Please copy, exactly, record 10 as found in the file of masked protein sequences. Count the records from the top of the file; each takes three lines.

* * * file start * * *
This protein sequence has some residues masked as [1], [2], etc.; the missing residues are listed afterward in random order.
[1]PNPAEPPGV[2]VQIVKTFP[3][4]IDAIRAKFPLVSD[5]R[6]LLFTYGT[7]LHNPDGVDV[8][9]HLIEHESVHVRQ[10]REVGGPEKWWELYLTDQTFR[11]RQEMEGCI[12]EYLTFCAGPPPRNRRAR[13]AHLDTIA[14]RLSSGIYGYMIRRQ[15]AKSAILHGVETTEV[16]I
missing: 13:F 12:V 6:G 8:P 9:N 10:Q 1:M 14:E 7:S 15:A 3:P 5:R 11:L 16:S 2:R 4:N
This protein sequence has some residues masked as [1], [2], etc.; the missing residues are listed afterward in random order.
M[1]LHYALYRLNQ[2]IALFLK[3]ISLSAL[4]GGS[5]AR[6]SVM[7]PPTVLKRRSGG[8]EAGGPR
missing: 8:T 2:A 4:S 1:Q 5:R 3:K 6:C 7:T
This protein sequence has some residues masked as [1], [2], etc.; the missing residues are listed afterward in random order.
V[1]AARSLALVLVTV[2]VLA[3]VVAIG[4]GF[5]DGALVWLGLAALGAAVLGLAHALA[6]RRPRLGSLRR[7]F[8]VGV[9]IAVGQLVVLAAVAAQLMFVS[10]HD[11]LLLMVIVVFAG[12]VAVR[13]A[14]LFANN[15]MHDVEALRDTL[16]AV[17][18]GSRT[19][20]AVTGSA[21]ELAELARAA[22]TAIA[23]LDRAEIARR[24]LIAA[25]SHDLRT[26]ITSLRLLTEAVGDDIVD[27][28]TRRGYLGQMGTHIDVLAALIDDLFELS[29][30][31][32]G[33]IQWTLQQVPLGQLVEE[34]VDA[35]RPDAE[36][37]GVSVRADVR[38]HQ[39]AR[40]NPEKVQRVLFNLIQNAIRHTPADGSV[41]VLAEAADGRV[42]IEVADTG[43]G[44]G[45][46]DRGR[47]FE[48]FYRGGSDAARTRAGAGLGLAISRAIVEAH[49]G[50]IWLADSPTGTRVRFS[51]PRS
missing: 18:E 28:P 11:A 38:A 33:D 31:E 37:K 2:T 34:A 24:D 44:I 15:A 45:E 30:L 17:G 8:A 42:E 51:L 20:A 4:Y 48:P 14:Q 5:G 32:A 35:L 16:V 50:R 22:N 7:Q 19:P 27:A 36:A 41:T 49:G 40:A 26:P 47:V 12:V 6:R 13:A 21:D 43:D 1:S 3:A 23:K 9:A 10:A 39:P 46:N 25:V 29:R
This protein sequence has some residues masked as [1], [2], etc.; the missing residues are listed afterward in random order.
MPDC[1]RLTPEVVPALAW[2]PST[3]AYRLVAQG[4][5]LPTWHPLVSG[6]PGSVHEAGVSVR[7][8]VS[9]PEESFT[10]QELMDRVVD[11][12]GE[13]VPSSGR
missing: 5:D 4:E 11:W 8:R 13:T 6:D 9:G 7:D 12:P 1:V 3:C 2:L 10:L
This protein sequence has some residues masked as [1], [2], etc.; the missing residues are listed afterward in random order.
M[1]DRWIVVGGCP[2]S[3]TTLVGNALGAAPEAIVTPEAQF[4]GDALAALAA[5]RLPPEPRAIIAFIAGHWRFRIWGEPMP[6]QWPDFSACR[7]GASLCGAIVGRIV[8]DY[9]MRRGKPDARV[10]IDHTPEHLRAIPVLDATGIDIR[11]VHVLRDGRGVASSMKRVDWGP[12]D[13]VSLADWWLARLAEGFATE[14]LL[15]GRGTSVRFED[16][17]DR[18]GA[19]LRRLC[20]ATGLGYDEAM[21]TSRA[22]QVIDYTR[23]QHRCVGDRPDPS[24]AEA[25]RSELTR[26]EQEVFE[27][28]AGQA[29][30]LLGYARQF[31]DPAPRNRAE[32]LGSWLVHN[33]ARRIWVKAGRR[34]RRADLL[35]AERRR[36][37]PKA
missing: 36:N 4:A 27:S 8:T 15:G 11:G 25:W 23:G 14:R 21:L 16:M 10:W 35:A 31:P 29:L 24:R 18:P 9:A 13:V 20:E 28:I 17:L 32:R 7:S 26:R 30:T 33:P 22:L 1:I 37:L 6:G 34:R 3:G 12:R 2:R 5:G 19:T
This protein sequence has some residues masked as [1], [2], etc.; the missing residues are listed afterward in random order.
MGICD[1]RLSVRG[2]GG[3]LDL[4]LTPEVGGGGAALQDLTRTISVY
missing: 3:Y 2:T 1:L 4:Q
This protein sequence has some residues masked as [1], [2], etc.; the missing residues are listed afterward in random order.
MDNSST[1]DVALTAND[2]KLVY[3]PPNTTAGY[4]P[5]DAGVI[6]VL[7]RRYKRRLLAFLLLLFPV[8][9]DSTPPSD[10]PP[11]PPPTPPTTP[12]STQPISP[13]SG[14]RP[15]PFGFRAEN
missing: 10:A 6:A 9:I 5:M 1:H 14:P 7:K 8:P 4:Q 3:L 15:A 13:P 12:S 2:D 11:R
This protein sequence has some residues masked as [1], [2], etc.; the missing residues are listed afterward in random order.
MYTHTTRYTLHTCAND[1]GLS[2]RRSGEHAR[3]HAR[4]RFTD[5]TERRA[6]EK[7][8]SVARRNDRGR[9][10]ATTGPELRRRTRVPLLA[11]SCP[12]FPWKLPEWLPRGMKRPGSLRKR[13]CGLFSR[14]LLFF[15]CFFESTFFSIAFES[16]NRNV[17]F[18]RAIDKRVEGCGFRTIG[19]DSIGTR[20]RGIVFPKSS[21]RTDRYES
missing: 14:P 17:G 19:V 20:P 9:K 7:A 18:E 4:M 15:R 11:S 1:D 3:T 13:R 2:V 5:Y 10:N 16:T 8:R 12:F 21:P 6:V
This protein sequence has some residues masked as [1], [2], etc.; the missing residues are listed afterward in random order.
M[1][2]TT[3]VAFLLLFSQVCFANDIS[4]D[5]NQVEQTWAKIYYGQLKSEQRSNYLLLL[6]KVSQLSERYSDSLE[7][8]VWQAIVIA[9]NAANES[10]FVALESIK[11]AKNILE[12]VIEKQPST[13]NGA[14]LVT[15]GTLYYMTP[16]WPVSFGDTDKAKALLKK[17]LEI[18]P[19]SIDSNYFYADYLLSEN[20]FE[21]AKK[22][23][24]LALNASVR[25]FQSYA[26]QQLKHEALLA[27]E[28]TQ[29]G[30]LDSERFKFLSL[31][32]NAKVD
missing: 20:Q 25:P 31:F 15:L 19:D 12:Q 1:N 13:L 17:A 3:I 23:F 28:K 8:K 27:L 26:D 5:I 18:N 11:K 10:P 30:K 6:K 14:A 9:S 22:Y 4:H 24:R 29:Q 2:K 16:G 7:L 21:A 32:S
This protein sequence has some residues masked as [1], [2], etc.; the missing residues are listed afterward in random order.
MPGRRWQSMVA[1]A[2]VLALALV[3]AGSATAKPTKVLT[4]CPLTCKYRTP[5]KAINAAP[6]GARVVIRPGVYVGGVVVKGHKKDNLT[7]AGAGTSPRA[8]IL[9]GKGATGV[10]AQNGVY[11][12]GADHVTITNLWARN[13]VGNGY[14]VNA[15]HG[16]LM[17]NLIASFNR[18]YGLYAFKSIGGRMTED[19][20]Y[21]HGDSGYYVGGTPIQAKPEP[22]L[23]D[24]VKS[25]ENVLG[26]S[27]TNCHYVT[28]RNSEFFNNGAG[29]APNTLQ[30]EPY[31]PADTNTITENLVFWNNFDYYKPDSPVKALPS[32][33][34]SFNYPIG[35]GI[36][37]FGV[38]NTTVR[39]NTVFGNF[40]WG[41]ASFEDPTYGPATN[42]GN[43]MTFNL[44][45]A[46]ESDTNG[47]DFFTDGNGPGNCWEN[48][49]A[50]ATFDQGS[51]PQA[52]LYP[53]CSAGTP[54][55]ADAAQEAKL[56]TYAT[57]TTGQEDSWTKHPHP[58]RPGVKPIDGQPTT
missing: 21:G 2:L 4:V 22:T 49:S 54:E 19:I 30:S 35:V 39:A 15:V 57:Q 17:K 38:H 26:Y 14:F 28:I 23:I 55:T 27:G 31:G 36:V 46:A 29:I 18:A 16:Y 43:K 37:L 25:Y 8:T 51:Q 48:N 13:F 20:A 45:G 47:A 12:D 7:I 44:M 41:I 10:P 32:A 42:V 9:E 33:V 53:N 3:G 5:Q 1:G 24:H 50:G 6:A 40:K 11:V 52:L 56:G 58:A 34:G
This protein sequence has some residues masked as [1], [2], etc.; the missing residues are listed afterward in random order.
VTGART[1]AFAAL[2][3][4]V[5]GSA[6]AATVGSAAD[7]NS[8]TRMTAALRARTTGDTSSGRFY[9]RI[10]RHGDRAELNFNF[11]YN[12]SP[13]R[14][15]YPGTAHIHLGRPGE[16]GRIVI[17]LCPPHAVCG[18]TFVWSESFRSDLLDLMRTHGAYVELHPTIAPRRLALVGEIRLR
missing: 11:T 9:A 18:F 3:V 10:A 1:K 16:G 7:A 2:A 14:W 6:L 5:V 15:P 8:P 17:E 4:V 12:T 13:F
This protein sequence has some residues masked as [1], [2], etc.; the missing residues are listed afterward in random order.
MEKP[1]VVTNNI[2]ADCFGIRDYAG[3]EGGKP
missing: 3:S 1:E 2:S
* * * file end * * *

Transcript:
This protein sequence has some residues masked as [1], [2], etc.; the missing residues are listed afterward in random order.
MPGRRWQSMVA[1]A[2]VLALALV[3]AGSATAKPTKVLT[4]CPLTCKYRTP[5]KAINAAP[6]GARVVIRPGVYVGGVVVKGHKKDNLT[7]AGAGTSPRA[8]IL[9]GKGATGV[10]AQNGVY[11][12]GADHVTITNLWARN[13]VGNGY[14]VNA[15]HG[16]LM[17]NLIASFNR[18]YGLYAFKSIGGRMTED[19][20]Y[21]HGDSGYYVGGTPIQAKPEP[22]L[23]D[24]VKS[25]ENVLG[26]S[27]TNCHYVT[28]RNSEFFNNGAG[29]APNTLQ[30]EPY[31]PADTNTITENLVFWNNFDYYKPDSPVKALPS[32][33][34]SFNYPIG[35]GI[36][37]FGV[38]NTTVR[39]NTVFGNF[40]WG[41]ASFEDPTYGPATN[42]GN[43]MTFNL[44][45]A[46]ESDTNG[47]DFFTDGNGPGNCWEN[48][49]A[50]ATFDQGS[51]PQA[52]LYP[53]CSAGTP[54][55]ADAAQEAKL[56]TYAT[57]TTGQEDSWTKHPHP[58]RPGVKPIDGQPTT
missing: 21:G 2:L 4:V 22:T 49:S 54:E 19:I 30:S 35:V 39:A 15:V 57:Q 17:K 38:H 26:Y 14:F 28:I 23:I 55:T 27:G 31:G 36:V 46:A 29:I 18:A 16:Y 43:K 37:L 25:Y 8:T 51:Q 48:N 13:F 20:A 45:G 47:A 12:D 7:I 44:M 41:I 10:P 32:A 42:V 9:E 33:V 53:N 3:G 5:Q 1:G 24:H 50:G 6:A 40:K 11:V 52:L 56:G 58:A 34:G